Throughout the twentieth century the Return Jonathan Meigs chapter of the Daughters of the American Revolution (RJM DAR) were responsible for a number of fixes made to the Chester Courthouse The first of which occurred in 1926 when the RJM DAR replaced the roof of the courthouse. Twenty years later the organization came back and used an estate gift to make repairs to the building between 1946 and 1951. The Chester Grange, mentioned in the previous section, also remodeled a part of the courthouse when they started holding meetings there in 1959. In 1976 the building was officially put on the National Register of Historic Places due to the work of members of the RJM DAR. In 1995 members of the RJM DAR and the Ewings chapter of the Sons of the American Revolution worked with numerous people from around the county and the state to obtain funds to maintain and restore Chester Courthouse; as a result of their efforts, a grant of 46,000 dollars was used to work on the sheathing, the roof, and installing a new bracing onto the building. Photos and captions of the courthouse throughout the years can be found in this CLIO entry and on the Youtube video in the link below.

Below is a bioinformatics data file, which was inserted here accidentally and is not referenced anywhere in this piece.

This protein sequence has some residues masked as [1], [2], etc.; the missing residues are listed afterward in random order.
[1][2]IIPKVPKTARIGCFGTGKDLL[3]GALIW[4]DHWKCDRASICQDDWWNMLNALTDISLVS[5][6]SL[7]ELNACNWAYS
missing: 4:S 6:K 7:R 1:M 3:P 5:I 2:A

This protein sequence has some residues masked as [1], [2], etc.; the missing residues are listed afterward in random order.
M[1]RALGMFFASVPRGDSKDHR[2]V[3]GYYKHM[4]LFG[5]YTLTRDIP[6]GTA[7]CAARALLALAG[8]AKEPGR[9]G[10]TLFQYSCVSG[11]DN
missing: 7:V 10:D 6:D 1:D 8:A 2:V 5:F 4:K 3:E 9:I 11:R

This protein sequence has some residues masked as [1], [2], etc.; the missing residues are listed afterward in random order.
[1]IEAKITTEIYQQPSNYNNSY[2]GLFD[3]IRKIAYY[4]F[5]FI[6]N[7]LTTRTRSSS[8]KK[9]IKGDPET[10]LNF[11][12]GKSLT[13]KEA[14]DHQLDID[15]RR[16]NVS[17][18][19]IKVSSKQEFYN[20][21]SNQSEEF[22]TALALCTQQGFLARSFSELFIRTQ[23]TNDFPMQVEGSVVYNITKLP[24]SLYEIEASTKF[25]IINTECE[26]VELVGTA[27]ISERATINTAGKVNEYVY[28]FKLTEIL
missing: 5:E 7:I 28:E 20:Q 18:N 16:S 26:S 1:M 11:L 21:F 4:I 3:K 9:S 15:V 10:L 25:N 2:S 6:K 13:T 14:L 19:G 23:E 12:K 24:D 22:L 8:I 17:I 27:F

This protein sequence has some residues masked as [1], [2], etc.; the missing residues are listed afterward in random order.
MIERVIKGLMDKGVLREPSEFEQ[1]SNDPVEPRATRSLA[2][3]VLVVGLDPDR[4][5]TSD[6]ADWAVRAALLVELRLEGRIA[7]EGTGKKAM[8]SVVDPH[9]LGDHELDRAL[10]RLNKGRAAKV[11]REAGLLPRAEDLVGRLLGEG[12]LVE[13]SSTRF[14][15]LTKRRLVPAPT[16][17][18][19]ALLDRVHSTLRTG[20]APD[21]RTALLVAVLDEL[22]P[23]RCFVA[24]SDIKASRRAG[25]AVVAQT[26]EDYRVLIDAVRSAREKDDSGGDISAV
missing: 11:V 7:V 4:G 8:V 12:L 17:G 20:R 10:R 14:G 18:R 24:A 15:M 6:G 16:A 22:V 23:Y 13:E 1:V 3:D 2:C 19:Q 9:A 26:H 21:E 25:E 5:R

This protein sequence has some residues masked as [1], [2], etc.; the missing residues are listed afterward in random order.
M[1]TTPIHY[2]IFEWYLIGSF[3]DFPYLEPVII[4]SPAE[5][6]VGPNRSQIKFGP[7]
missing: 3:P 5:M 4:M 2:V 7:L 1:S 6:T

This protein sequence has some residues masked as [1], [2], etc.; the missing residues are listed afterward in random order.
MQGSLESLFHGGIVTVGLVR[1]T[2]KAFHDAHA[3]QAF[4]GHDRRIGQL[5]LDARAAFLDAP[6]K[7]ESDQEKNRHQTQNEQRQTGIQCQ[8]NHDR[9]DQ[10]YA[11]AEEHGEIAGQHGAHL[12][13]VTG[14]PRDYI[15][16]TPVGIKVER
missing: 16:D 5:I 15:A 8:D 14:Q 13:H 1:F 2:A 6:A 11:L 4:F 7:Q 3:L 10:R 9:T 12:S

The CSHA and Community Programs
In order to keep the restoration efforts moving and to better serve the community, the Chester Shade Historical Association was formed. Through the efforts of the CSHA and the local community over 100,000 dollars has been raised to complete the restoration of the courthouse. Today, the Chester Courthouse and Academy serves as a museum and community center. Included in the courthouse are a courtroom, a museum center of folklore, as well as a genealogy center. The museum is dedicated to collecting and storing historical artifacts from across Meigs County. One program that the CSHA puts on is the annual Harmonica Competition. The competition is held to preserve the history of the harmonica and to keep it alive in communities across the state. Contestants have traveled from Pennsylvania, West Virginia, and other parts of Ohio to participate in the contest, as it’s the only state competition between the three states.
Another program that the CSHA put on is the yearly Genealogy Fair, which takes place in the genealogy research library located in the academy, rather than the courthouse. The fair helps individuals pinpoint where they come from and helps peak the local population’s interest in Meigs County history by helping them learn about their family. At the genealogy fair people are given access to a plethora of resources to track down and research their family. These resources include tax, court, and poll records from Meigs County and the surrounding counties. They also have an ever-growing collection of Meigs County obituaries with ranges between the 1840’s and 2009, as well as a collection of death certificates from the early twentieth century and a collection of family histories for people to analyze. Another program put on by the CSHA is Yesteryear. The program is the product of the CSHA and the Retired Senior Volunteers working together to teach school children about skills and jobs of the past. Students are taught about a variety of activities; including: quilting, leather working, crafting candles, etc.